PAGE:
For readers of Mozart in the Jungle and Year of Wonder, a new history of and guide to classical music.
Paul Morley made his name as a journalist covering the rock and pop of the 1970s and 1980s. But as his career progressed, he found himself drawn toward developing technologies, streaming platforms, and, increasingly, the music from the past that streaming services now made available. Suddenly able to access every piece Mozart or Bach had ever written and to curate playlists that worked with these musicians' themes across different performers, composers, and eras, he began to understand classical music in a whole new way and to believe that it was music at its most dramatic and revealing.
In A Sound Mind, Morley takes readers along on his journey into the history and future of classical music. His descriptions, explanations, and guidance make this seemingly arcane genre more friendly to listeners and show the music's power, depth, and timeless beauty. In Morley's capable hands, the history of the classical genre is shown to be the history of all music, with these long-ago pieces influencing everyone from jazz greats to punk rockers and the pop musicians of today.
About the Author
Paul Morley grew up in Stockport, Cheshire, and has worked as a music journalist, pop svengali and broadcaster. He is the author of a number of books on music – Ask: The Chatter of Pop, Words and Music: A History of Pop in the Shape of a City, Joy Division: Piece by Piece: Writing About Joy Division 1977–2007 and Joy Division: Fragments – as well as an acclaimed memoir of his early years, Nothing. Paul has written for a number of publications, including the New Statesman, the Sunday Telegraph, NME, the Observer and the Guardian.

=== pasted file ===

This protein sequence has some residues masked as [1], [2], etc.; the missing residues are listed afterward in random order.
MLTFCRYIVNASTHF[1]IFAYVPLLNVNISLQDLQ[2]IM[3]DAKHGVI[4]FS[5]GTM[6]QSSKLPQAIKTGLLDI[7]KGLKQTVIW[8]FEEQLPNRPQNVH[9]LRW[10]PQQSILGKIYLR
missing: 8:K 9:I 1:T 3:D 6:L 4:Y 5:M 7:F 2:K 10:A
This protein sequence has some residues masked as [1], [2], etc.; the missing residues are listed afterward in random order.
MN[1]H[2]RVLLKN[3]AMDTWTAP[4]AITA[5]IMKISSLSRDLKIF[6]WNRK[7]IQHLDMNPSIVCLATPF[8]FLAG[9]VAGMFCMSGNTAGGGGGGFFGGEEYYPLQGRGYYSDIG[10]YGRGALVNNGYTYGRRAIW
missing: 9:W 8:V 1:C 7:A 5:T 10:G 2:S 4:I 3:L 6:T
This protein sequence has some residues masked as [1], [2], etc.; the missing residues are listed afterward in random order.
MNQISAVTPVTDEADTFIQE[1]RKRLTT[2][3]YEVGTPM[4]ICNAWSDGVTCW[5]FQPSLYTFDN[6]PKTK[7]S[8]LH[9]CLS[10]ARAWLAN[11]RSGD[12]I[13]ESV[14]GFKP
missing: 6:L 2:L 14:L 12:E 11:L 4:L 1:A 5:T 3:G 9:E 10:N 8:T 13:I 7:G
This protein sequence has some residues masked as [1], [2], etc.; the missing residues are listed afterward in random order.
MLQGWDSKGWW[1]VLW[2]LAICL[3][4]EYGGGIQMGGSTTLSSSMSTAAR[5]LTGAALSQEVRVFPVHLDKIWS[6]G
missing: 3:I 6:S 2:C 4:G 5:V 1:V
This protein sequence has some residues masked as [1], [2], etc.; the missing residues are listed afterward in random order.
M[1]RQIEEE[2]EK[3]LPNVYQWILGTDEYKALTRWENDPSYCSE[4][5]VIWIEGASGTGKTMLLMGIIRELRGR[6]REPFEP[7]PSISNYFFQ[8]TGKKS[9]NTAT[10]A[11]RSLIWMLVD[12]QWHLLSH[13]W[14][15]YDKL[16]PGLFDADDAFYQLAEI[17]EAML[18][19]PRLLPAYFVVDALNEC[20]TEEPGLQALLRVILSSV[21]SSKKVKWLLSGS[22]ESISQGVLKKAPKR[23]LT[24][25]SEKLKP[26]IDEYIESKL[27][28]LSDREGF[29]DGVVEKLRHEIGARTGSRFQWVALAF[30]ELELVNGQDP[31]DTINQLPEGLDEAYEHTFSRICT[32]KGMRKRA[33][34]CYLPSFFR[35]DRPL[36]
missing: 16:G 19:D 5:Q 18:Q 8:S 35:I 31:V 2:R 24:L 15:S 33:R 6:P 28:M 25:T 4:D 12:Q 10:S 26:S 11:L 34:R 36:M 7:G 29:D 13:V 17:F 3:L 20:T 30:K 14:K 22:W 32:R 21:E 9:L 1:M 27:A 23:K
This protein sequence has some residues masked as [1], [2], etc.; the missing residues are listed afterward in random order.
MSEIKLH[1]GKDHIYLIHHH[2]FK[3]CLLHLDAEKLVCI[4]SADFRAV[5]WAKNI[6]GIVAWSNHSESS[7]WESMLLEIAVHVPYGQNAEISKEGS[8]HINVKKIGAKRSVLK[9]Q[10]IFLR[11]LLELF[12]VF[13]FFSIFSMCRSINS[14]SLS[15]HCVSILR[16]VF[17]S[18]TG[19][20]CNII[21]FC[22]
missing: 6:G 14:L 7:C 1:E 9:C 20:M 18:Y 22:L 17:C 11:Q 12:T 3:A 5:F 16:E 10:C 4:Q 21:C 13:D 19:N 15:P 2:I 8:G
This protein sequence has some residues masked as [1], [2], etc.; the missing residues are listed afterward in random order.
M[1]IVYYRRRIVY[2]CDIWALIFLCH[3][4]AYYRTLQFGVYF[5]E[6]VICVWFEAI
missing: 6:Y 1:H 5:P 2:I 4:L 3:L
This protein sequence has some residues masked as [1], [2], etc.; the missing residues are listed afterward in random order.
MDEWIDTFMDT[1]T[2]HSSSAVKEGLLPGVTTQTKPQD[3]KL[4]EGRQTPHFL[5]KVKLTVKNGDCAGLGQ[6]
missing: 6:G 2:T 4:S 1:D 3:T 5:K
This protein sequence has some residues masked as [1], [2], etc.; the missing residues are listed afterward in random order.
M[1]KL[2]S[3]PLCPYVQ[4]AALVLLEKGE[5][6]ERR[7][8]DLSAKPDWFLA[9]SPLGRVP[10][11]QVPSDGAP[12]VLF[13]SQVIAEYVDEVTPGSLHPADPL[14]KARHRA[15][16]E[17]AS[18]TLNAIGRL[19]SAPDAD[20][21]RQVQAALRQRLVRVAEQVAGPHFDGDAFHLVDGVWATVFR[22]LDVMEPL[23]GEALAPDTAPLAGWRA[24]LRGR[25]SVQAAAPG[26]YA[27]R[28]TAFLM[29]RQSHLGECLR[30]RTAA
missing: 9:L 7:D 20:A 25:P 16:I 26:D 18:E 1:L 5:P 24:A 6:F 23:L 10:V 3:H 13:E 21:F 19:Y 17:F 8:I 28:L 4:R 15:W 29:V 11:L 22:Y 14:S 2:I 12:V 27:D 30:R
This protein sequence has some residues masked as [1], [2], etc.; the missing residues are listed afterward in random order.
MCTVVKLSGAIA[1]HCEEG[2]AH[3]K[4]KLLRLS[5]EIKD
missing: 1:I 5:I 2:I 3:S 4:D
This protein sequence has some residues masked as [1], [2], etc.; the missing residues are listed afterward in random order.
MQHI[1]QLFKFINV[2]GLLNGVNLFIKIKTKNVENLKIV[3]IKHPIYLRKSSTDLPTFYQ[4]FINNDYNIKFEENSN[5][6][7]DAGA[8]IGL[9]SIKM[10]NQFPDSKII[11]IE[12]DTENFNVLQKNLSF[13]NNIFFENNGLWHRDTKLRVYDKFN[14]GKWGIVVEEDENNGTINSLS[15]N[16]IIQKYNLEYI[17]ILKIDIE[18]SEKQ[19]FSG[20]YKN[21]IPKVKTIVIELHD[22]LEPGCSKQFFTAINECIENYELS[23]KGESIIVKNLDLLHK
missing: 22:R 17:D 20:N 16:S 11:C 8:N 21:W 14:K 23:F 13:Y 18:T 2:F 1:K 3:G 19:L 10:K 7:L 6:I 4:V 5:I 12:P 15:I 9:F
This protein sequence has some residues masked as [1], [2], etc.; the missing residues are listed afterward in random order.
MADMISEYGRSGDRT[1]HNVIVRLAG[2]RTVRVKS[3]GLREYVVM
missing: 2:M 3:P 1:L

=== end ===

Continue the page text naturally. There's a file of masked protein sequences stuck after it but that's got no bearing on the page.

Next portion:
"Morley is a bright writer, and most of his commentary on specific pieces and composers is sophisticated and insightful." - The New York Times Book Review
“A thoughtful work full of fresh observations and strong opinions. . . [Morley's] writing strikes just the right note: erudite but edgy, entertaining but enlightening. An excellent guide for anyone interested in expanding their musical horizons.” —Library Journal
“Morley delivers many perceptive, tunefully written passages” —Publishers Weekly
“An intoxicating journey into classical music. . . [Morley] expertly probes classical composers' agitated minds and collective oeuvres. Adeptly framing observations of pop, rock, and classical music within the context of the industry, Morley also underscores extraordinary changes in our time, highlighting the rapid growth of technology and its impact on music. . . A rich resource for music lovers.” —Booklist
“Morley's expansive present-tense prose flows from the loosening of the superego, his id let out to play in a style that's at times neo-gonzo, at others like an inspired hybrid of Mik Cohn and the Julian Cope of Krautrocksampler. I hold him to be one of the great pop writers. You might even call him the Bowie of rock journalism.” —Barney Hoskyns, The Guardian on THE AGE OF BOWIE
“Morley remains a brilliant conductor – of music, of ideas, of inexplicable flashes of lightning. He knows the score.” —The Sunday Times
"If Morley’s book is a meta-playlist, it includes some fascinating tracks. Among the questions he asks and answers: Unlike classical compositions, why are pop bands more about the brand than the music? Is there a place for music critics now that there are algorithms that can tell you what to listen to next? Why is abstract art sometimes valued in the millions of dollars, when its contemporary--abstract music--is something you can’t own or monetize?" - New York Journal of Books